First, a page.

A: Then they pass through the Mediterranean and get attacked off Tunisia by over fifty Italian bombers.

    D: It’s going to be difficult to survive that.

    A: Actually it’ll be super easy, barely an inconvenience. You see they get air cover from the Lafayette Escadrille and we see William Holden playing an American pilot shoot down three bombers in his P-40.

    D: I thought the Lafayette Escadrille only started operating from Tunisia in 1942. Wasn’t it a French fighter group, the Storks, that drove off that attack?

    A: American market, sir.

    D: Well OK then.

    A: They get to Suez and there’s a poignant scene of them celebrating Christmas and thinking of home as they pass through the Canal. Then a montage of them crossing the Indian Ocean and arriving at Singapore on 14th January. We see Admiral Cunningham saying, “now we’re in business,” and a staff officer says “the Japs won’t expect us to have three carriers”.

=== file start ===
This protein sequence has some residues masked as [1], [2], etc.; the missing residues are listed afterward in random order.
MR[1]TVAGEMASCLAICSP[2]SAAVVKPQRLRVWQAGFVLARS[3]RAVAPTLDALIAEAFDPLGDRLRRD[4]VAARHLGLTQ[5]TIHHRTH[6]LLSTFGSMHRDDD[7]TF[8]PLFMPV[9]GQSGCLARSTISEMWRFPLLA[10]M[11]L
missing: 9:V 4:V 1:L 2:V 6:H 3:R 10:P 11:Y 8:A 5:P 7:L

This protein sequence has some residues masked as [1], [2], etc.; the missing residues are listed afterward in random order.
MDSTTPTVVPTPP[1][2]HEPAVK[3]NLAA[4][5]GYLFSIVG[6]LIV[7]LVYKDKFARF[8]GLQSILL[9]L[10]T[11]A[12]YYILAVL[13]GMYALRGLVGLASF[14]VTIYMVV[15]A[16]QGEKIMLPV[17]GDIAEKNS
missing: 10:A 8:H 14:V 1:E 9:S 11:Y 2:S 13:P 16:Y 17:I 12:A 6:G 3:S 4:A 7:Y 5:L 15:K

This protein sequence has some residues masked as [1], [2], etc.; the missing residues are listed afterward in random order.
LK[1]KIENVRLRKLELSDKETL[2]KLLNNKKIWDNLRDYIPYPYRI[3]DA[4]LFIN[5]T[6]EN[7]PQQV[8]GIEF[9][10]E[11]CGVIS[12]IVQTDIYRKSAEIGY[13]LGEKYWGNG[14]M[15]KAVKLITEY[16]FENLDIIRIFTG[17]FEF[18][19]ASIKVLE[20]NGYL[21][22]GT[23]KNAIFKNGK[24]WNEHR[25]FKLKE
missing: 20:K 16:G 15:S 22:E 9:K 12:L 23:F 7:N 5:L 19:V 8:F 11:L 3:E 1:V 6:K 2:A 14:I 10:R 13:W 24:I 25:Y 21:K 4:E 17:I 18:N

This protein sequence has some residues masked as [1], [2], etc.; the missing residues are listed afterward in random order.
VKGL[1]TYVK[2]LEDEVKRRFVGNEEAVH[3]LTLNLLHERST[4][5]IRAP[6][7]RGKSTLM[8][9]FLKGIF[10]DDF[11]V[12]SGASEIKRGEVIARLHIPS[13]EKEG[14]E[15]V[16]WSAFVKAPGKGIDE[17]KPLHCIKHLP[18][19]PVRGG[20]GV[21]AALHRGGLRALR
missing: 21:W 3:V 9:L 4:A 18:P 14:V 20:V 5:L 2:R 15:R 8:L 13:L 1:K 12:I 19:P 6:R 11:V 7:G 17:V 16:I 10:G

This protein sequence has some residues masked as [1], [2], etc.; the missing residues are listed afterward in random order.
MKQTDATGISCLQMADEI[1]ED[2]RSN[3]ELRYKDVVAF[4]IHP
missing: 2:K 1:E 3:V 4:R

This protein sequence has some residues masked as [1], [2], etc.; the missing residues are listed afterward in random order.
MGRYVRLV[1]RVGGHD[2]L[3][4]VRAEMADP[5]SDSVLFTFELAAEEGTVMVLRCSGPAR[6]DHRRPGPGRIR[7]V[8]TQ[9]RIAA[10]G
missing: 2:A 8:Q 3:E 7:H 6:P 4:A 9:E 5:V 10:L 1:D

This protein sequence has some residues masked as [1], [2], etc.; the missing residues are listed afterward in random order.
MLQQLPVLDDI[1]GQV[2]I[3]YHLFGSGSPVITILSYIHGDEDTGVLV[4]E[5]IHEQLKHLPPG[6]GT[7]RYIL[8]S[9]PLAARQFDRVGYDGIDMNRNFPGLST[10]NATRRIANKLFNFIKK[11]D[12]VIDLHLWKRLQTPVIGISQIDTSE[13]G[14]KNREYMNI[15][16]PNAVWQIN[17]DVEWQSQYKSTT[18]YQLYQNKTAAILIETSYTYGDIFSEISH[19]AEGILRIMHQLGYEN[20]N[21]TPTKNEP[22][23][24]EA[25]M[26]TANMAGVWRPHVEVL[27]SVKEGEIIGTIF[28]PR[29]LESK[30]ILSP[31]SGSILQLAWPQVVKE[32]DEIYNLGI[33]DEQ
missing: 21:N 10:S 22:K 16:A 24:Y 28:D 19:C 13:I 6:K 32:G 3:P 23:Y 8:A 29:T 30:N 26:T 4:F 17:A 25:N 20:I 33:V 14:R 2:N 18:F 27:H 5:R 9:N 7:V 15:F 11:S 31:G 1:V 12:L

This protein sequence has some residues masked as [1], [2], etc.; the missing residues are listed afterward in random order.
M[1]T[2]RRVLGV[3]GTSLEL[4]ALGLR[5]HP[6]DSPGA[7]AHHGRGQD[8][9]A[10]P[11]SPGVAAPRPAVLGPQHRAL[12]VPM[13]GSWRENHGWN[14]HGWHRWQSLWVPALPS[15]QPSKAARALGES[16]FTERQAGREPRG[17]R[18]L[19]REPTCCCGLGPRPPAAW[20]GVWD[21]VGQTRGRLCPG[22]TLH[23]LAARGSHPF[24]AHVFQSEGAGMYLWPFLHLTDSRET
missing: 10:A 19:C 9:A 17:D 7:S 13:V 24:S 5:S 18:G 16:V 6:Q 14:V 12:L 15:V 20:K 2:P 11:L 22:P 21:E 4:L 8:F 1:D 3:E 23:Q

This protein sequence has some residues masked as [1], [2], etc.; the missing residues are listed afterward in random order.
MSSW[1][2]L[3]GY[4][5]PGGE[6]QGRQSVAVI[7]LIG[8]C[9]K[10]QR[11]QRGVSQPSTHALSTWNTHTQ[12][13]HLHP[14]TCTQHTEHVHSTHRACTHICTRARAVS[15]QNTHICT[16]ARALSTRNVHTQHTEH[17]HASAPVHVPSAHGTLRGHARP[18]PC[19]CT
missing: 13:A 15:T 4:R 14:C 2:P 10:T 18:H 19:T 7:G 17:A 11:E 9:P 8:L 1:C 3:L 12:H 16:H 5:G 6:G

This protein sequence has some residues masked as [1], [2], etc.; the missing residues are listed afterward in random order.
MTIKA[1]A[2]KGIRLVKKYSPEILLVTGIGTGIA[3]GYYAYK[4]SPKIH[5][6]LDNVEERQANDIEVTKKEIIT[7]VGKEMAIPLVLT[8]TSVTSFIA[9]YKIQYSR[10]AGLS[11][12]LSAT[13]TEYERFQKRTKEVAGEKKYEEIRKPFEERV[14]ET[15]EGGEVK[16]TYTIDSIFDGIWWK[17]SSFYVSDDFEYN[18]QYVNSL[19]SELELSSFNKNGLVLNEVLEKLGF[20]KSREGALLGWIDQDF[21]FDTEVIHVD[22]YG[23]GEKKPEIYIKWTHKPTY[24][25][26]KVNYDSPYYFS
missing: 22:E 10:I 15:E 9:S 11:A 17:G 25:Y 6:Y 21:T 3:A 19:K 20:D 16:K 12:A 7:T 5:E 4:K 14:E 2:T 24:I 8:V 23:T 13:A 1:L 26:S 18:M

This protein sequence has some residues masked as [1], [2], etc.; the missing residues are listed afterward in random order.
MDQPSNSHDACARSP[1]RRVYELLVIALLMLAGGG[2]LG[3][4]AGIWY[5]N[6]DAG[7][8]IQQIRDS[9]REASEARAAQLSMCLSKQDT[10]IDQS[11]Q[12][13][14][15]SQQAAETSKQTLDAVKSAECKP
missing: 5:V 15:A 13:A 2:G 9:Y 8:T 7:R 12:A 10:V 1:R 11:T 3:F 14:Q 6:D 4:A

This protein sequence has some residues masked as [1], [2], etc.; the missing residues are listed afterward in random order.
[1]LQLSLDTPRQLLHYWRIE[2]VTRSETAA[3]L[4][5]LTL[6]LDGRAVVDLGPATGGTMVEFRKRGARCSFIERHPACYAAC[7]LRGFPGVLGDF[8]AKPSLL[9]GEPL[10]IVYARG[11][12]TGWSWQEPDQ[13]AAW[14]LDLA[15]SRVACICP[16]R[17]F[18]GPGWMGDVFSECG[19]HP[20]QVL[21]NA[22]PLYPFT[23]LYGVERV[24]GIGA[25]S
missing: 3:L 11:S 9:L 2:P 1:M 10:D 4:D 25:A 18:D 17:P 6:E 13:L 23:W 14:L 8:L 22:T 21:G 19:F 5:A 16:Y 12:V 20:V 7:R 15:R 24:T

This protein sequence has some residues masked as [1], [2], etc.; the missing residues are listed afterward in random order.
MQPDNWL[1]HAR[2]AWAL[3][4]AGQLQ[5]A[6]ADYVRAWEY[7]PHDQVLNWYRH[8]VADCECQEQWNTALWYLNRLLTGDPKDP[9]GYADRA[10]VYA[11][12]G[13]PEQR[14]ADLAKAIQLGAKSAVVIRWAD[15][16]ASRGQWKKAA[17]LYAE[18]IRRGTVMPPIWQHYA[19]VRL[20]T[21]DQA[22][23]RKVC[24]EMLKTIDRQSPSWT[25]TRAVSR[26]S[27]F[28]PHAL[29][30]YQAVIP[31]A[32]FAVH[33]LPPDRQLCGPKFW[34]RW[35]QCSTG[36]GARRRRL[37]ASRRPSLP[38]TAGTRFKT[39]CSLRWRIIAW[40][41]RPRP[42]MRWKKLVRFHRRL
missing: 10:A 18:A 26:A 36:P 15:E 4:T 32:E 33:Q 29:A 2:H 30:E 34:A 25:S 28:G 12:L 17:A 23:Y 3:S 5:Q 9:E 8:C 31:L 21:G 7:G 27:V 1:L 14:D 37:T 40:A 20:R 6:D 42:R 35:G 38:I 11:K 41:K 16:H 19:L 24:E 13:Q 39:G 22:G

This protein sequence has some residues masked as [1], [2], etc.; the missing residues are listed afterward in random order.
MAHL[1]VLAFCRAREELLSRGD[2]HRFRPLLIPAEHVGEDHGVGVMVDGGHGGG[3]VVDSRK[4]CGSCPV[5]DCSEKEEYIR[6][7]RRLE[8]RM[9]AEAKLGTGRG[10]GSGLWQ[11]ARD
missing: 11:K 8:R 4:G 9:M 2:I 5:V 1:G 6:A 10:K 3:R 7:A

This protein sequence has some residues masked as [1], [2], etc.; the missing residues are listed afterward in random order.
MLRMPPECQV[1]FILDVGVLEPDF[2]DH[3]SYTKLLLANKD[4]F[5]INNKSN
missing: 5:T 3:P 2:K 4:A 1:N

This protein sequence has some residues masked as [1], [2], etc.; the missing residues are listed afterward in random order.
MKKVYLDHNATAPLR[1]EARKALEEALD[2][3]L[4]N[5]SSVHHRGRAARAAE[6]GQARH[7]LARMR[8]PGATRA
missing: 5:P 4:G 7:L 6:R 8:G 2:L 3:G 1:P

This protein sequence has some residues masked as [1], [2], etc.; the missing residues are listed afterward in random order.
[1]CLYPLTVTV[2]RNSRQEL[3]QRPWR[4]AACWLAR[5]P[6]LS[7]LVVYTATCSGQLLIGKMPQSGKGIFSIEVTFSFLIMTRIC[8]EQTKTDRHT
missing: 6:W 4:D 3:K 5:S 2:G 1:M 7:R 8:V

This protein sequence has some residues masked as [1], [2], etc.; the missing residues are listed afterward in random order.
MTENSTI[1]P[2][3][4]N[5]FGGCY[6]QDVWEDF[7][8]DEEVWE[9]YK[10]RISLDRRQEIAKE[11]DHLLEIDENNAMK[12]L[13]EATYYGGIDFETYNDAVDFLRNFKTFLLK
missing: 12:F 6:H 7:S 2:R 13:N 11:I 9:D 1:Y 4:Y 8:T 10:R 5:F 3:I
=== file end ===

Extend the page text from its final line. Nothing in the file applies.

D: Surely the Italians must have told the Japanese it was heading east? How do the Japanese not know there’s a third carrier?

    A: Unclear.

    D: Okay.

    A: So then we get a big scene where the fleet puts to sea.

    D: Stock footage? Think of the budget.

    A: That’s right sir. Then we finally get the big scene where David Niven takes off and torpedoes the Japanese carrier, and it starts listing and retreats.

    D: Wouldn’t it be better to show it sinking?

    A: But they didn’t sink it, sir. Our Navy never sank any Japanese carriers.

    D: But the audience would like it.

    A: All the Japanese carriers sunk in the war were sunk by the Americans. It would never do to pretend otherwise.